By Lubna Hamdan
It's complicated but a merger would create the biggest carrier by passenger traffic
Who would have thought that two of the Middle East’s largest airlines, who have denied rumours of a merger for years, would release a joint statement? Then again, who would have predicted that a virus would wipe out $314bn in ticket sales in 2020?
In May, Emirates airline President Tim Clark and Etihad Airways CEO Tony Douglas warned that 85 percent of airlines globally face insolvency by the end of the year without government intervention.
It may have taken a global health pandemic, but maybe now is the time for the airlines to hook up. They already cooperate in aviation security, maintenance, repair, and overhaul (MRO) works. Emirates’ tie-up with Flydubai in terms has also kind of transformed into a de facto merger. So what is keeping them from creating the world’s biggest carrier by passenger traffic? Well it’s a little more complicated than it seems.
On the one hand, a merger will help Etihad Airways cut its losses, which it managed to shrink from $1.52bn in 2017 to $1.28bn in 2018, extending the deficit over three years to $4.8bn thanks in no small part to investments in Alitalia, Air Berlin and India’s Jet Airways which turned sour. Emirates would also have to take on the Abu Dhabi carrier’s struggling load factor, having carried over a million passengers less in 2018 compared to 2017.
But there’s something in it for the Dubai carrier too. A merger with Etihad could help lessen Flydubai’s exposure to Boeing, with which it made a $27bn deal to purchase 225 of the troubled 737 Max aircraft, not to mention it is the aircraft manufacturer’s second biggest customer for the plane crippled by technical problems.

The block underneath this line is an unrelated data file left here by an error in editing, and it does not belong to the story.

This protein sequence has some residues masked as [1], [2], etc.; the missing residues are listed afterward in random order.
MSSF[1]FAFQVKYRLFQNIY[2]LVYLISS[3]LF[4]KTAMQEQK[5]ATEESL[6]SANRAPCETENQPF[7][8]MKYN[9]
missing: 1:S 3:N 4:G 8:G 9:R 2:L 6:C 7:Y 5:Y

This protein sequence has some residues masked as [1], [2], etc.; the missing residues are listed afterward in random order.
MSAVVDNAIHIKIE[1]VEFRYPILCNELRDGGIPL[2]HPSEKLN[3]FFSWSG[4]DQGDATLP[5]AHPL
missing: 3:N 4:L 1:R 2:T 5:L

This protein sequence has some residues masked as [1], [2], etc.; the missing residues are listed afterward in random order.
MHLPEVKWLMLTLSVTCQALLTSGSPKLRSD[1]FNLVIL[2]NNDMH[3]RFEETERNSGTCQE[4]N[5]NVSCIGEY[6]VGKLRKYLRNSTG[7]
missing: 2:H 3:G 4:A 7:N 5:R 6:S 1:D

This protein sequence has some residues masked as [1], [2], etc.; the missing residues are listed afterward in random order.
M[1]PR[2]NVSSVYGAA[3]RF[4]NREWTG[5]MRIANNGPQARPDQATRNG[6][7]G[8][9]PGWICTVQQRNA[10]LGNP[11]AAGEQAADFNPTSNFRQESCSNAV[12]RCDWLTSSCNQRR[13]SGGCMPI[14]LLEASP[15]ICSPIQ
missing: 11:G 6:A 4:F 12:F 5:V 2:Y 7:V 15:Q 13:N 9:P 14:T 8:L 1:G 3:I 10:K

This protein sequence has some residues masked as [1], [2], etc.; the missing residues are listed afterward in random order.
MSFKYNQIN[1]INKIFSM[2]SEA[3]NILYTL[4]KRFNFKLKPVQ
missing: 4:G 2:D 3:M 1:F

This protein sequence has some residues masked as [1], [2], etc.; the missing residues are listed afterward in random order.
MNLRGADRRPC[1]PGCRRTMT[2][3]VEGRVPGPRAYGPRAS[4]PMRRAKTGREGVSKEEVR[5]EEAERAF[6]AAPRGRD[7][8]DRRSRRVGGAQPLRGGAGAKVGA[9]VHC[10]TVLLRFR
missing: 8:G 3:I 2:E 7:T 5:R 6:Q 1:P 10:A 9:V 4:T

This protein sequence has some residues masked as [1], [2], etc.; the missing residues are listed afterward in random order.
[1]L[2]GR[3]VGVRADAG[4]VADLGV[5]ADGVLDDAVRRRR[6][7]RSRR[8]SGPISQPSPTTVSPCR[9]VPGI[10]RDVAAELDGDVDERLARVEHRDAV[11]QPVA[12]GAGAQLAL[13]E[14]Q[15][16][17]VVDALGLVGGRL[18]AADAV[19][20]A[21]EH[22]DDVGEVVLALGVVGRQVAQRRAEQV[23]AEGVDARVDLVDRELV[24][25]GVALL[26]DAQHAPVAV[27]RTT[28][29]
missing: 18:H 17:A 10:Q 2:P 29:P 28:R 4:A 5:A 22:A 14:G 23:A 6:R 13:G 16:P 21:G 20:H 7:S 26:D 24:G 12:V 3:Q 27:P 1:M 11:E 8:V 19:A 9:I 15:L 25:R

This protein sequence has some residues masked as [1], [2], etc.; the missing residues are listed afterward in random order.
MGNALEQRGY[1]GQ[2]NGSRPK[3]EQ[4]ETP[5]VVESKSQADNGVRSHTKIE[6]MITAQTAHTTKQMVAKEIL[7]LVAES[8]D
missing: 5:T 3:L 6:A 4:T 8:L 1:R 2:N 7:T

It doesn’t help that it also depends largely on the industry’s two largest aircraft, the Airbus A380 and Boeing 777, which have become less popular due to their high running and fuel costs – now an even bigger concern since Covid-19.
While Clark told local media that the A380 “is over,” the aircraft still forms the backbone of the airline’s operations, with 115 A380s in its fleet, and eight more to be delivered. And despite Clark and Douglas’ claim that passenger demand won’t return to pre-crisis levels until at least 2023, the UAE is still pursuing an aggressive travel expansion plan, particularly with Expo 2020 in the pipeline. While the event has been delayed to 2021, it hasn’t revised its 25 million target visits, which means a huge surge of travellers to Dubai.
“Emirates is already helping Etihad restructure its order book, which will see it commit to taking in only a fraction of aircraft it had sought”
So if Emirates were to merge with Etihad, it wouldn’t have to worry about a shortage in planes. Etihad has the Dreamliners, the A380s, and tons of planes. Adjusting aircraft for different routes increases the complexity of operations, but also provides flexibility in the post-Covid era, when experts predict travel demand will return in chunks, particularly in the region, whether it is to the Expo or 2022 World Cup.
If they were to merge, they may have the perfect hub: Dubai World Central (DWC). Aviation analysts have previously suggested Dubai could focus on European travellers while Abu Dhabi would cater to US passengers since it has a US pre-clearance facility that speeds passage.
But it’s never been done before. An analyst who spoke on condition of anonymity told Arabian Business it will take a massive jump in passenger travel to make a new hub work.
“Could you have three airlines operating out of two hubs 60 or 80 kilometres apart?” he argues, adding that while a merger makes sense in terms of revenue, operational costs “would hit the roof,” meaning they won’t be profitable for a long time, particularly if Emirates is to fly Etihad’s fleet.
“That increases complexity. It’s a complete nightmare doing that strategy. The one person who has always been great at that is Tim Clark, but he’s leaving,” he says. While Clark was set to retire at the end of June 2020, he hinted in an interview with The National that he will stay “for the time it takes the management group that I am working with to get a way forward and then we’ll see after that how it goes on,” he said.
A combined Emirates and Etihad force will also allow the airlines to increase their leverage among international competition. Emirates is already helping Etihad restructure its order book, which will see it commit to taking in only a fraction of aircraft it had sought. It looks like Emirates may be grooming Etihad for a merger after all.